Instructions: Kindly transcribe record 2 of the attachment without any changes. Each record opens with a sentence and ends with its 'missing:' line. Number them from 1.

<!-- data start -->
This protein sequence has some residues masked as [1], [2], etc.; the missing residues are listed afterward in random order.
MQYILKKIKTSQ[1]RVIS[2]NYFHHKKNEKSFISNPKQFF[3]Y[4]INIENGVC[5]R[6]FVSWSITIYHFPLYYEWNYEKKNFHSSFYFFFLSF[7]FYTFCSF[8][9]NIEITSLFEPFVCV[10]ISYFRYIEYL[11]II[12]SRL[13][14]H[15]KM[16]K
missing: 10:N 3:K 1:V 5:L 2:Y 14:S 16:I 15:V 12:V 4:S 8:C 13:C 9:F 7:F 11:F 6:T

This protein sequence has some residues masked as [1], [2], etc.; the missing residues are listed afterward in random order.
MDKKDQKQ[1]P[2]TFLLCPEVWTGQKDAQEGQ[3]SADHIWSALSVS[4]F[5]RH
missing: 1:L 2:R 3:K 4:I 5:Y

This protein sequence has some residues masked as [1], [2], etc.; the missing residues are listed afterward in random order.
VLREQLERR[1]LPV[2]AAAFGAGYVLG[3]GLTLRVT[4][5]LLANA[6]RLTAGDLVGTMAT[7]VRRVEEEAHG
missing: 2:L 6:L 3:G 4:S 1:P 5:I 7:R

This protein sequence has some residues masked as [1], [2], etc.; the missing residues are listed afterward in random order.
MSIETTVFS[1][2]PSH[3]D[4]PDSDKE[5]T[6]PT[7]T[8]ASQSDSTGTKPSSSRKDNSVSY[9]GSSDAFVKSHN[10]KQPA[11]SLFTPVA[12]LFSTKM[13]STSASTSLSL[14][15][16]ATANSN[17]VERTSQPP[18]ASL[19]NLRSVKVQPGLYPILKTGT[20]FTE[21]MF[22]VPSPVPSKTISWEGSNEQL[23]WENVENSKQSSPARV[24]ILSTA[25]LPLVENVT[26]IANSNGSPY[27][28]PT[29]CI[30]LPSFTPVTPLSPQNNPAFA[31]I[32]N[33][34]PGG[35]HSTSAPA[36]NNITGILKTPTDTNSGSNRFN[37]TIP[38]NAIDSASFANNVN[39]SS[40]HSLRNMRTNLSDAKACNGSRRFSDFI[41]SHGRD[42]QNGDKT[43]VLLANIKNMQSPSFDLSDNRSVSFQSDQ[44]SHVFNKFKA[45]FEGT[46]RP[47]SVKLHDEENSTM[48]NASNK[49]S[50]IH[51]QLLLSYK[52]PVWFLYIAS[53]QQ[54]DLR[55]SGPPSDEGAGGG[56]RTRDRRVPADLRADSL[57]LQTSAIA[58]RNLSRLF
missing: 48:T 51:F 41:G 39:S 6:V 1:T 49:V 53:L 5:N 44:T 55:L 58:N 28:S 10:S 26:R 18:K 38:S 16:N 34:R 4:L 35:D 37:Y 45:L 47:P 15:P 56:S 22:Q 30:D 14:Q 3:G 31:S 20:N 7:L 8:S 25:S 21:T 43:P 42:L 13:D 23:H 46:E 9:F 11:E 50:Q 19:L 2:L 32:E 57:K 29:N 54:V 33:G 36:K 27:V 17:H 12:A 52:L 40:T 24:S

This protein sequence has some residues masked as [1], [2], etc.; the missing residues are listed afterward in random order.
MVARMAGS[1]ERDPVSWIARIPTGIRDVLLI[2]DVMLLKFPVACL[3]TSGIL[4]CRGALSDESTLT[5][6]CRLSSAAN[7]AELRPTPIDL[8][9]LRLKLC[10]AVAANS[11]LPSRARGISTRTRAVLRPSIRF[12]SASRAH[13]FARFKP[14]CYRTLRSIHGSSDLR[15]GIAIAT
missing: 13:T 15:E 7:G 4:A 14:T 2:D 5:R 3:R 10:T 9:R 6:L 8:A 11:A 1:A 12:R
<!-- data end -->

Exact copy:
This protein sequence has some residues masked as [1], [2], etc.; the missing residues are listed afterward in random order.
MDKKDQKQ[1]P[2]TFLLCPEVWTGQKDAQEGQ[3]SADHIWSALSVS[4]F[5]RH
missing: 1:L 2:R 3:K 4:I 5:Y